|Klefti (left) and Purdey (right) proved to be capable sentinels|
For those of you that have been following my blog for a while, you will know that Klefti, our Greek stray died last summer. The madness of trying to control his energy, while bringing up baby twins, was one of the reasons I started this blog only a couple of months earlier. He was, after all, a wily survivor, a beach dog, with whom we fell so madly in love we had no choice but to bring him back to the UK. We even bought our flat for him, as it has an 80' garden in a desirable part of town.
A surrogate child? No, never. We have always adored dogs. He, Tatty and Purdey came first, and if children followed, they would be a blessing. Dogs are not a dress rehearsal. I always feel sad when dogs are rehomed when people have children. To make a multi-species household work, you have to love your dogs as much as your children (a different love, but a love nevertheless). You need patience. They need love. Sounds familiar? Well, we didn't have dogs to test out what commitment felt like. They just happened. Big Daddy bought Tatty (the Westie) before I met him, but Klefti and Purdey were strays that we rescued; the first in Greece, the second in Ireland.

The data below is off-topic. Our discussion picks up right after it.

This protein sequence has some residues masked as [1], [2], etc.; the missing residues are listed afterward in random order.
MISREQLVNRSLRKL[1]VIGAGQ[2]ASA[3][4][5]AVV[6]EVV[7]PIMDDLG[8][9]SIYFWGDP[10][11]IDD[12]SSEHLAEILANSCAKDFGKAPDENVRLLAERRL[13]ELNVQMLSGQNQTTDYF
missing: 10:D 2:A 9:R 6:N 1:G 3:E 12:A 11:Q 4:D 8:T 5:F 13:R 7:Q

I stumbled across this picture of our bemused canines 'guarding' our newborns and thought I should share it. When the picture was taken, the babies were about a week old. Magpie is on the left, The Tank on the right - not that you can see very much of them, they are so tiny, cocooned in their swaddle blankets.
Klefti never got to do rough and tumble with the girls, as they were still 'drunken totterers' when he died. We always loved watching him humour kids in the park, play-bowing and showing his teeth in a submissive smile. He was a clown in dog's clothing. The girls would have their very own clown - or so we hoped.
Now that job is left to Purdey, who patiently allows the girls to ride him, stroke him, take his toys and, of course, feed him. I'm not sure Klefti would have been so amenable, ('look, girls, I'm not a bloody horse,' he might have said) but his willfulness and surety of his own mind is what made him so unique, so strangely human.